Neelam Heera-Shergill, founder of Cysters and organiser of the event, expands on the reason behind the event, stating: “It's clear that many share our concern about the lack of awareness and resources surrounding menopause, especially for women in marginalised communities.

“By creating a space for open discussion and bringing together passionate individuals, we can begin to dismantle the stigma and ensure every woman has access to the information and support they need to navigate menopause with confidence. We're excited to continue this conversation through future events and translate it into tangible change.”

Set up in 2015 by Neelam Heera-Shergill, Cysters is a grassroots charity which focuses its efforts on supporting those with reproductive and mental health issues. More than just a support service, Cysters uses its platform and influence to support its users in a myriad of ways; offering a supportive network for individuals with health issues to connect and share their experiences, collaborating with other platforms and networks to ensure users receive the best advice and care, and educating users to become their own health care advocates.

They are also working with various universities and academics to ensure that research in this space remains intersectional of all the community. Neelam Heera founded Cysters after facing her own battles with getting a diagnosis and care for PCOS, Endometriosis and PMDD.

She saw first-hand the disparities in healthcare for people of colour and other marginalized groups, thus Cysters was born. Neelam felt that issues around reproductive health was often trivialised by healthcare professionals and sexualised by racialized communities due to outdated cultural beliefs, male dominated spaces and patriarchy.

The work Cysters do is always evolving to reflect the diverse population serviced; Most recently the organisation changed their name to show their commitment to the trans communities by removing the word “woman” from their name, with a logo that reflects the need to create tables dedicated for those in marginalised communities, reclaim the narrative and ultimately stand together to make a difference. Neelam’s work has been recognised by the Pride of Britain and Point of Light awards from the Prime Minister and was named as ones of Birmingham’s 30 under 30.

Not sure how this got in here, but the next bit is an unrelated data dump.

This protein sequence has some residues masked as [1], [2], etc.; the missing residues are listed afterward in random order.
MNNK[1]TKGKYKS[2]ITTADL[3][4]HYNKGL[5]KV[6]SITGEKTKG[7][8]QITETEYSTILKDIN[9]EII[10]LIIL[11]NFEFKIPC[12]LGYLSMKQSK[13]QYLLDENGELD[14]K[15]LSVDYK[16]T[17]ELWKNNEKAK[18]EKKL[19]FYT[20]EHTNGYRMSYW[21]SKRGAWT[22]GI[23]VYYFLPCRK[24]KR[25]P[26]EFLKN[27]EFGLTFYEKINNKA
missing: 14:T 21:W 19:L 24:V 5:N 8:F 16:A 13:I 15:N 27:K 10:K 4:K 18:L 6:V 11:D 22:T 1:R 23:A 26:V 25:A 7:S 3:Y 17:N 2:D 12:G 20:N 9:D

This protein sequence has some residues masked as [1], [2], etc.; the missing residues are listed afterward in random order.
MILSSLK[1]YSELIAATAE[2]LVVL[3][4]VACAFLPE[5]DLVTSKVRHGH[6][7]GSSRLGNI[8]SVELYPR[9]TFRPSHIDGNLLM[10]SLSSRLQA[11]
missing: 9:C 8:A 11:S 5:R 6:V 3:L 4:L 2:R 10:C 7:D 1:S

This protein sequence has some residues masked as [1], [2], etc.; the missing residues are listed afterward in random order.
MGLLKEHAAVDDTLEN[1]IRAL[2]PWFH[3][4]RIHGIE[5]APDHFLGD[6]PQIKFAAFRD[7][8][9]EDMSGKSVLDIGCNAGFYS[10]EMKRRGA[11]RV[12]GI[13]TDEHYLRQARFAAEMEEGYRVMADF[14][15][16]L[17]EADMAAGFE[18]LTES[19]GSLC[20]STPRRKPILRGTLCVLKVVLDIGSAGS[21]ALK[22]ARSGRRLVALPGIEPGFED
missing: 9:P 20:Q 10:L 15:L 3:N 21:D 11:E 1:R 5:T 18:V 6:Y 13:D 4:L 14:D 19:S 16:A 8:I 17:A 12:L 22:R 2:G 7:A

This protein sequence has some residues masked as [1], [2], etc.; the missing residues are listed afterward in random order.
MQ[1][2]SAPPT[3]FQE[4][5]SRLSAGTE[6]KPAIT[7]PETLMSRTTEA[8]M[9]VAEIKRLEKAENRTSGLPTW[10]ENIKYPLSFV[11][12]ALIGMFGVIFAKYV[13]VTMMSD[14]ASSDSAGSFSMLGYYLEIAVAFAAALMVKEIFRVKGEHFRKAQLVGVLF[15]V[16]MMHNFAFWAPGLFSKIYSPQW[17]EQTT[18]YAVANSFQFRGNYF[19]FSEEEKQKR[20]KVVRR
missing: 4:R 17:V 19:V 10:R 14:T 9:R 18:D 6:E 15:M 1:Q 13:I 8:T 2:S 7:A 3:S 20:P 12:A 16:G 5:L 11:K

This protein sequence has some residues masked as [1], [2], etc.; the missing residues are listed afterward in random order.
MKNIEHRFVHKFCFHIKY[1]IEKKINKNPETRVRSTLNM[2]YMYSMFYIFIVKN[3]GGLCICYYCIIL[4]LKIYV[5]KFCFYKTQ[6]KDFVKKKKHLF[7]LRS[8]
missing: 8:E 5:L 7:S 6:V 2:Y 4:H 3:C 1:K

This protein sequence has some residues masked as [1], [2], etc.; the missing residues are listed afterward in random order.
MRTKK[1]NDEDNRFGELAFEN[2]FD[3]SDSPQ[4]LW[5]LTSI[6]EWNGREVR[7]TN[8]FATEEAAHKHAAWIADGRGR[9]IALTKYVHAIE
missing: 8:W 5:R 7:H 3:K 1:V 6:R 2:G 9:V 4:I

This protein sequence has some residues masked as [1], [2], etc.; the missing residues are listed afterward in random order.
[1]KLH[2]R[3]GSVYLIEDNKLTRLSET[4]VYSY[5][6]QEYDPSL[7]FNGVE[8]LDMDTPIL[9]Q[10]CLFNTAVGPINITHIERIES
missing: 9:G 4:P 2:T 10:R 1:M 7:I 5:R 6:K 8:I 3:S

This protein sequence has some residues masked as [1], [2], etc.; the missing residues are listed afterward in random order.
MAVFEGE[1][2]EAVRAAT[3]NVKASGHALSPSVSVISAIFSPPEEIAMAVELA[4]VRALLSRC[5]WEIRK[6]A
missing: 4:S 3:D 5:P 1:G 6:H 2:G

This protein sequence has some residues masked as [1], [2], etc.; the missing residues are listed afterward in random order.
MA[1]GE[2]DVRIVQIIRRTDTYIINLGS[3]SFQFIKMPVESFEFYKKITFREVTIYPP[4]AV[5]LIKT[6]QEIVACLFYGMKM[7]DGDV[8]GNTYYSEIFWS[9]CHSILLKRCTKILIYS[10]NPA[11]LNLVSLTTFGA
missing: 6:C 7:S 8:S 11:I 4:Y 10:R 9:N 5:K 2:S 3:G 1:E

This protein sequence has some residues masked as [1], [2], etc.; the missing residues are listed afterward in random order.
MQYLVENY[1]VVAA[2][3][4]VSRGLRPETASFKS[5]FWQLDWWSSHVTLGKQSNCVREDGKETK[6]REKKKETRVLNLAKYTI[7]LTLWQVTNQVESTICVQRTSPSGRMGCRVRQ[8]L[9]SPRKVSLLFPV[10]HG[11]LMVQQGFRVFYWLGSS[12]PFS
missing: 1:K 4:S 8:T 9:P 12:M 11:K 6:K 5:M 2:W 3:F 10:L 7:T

Dr Nighat Arif is a GP specialising in women's health, family planning and menopause care with over 15 years of experience in the NHS. Outside of running her own private practice, she is the resident Doctor on BBC Breakfast and ITV’s This Morning; is the Ambassador for Wellbeing of Women; and the recipient of the 2023 Prime Ministers 'Point of Light' Award for her work raising awareness of Women's Health issues in the UK.

Dr Nighat was awarded an Honorary Doctorate from City, University of London in recognition for her work with the UN backed Team Halo initiative and is the author of her debut book 'The Knowledge. Your guide to female health from Menstruation to the Menopause". It is an illustrated, inclusive book for all things women's health available now, whilst Dr. Aziza Sesay is an NHS General Practitioner, GP educator, Honorary Senior Clinical lecturer, public speaker and health content creator.

She has a strong passion for health education, awareness, advocacy and empowerment, and channels this through her platform 'Talks with Dr. Sesay' - where she shares short informative videos, infographics, live discussions and tips on a variety of topics. Dr. Sesay is the Vice President and Creative Director of Black Female Doctors UK organisation, Charity fundraising lead for Keep it Fax charity, one of the Board of Directors of Prevention First Initiative, Trustee of Cysters Group charity, Ambassador for the Eve Appeal and Wellbeing of Women charities; and was a UN Women UK delegate for CSW 67 (volunteer role).

She's been featured on BBC News, Metro News, Stylist magazine, Women's health UK and many more, and has collaborated with several different organisations including NHS England, DHSC, CoppaFeel!, Jo's Cervical Cancer Trust, Black Women Rising UK, PANDAS foundation and many more to help make this a reality.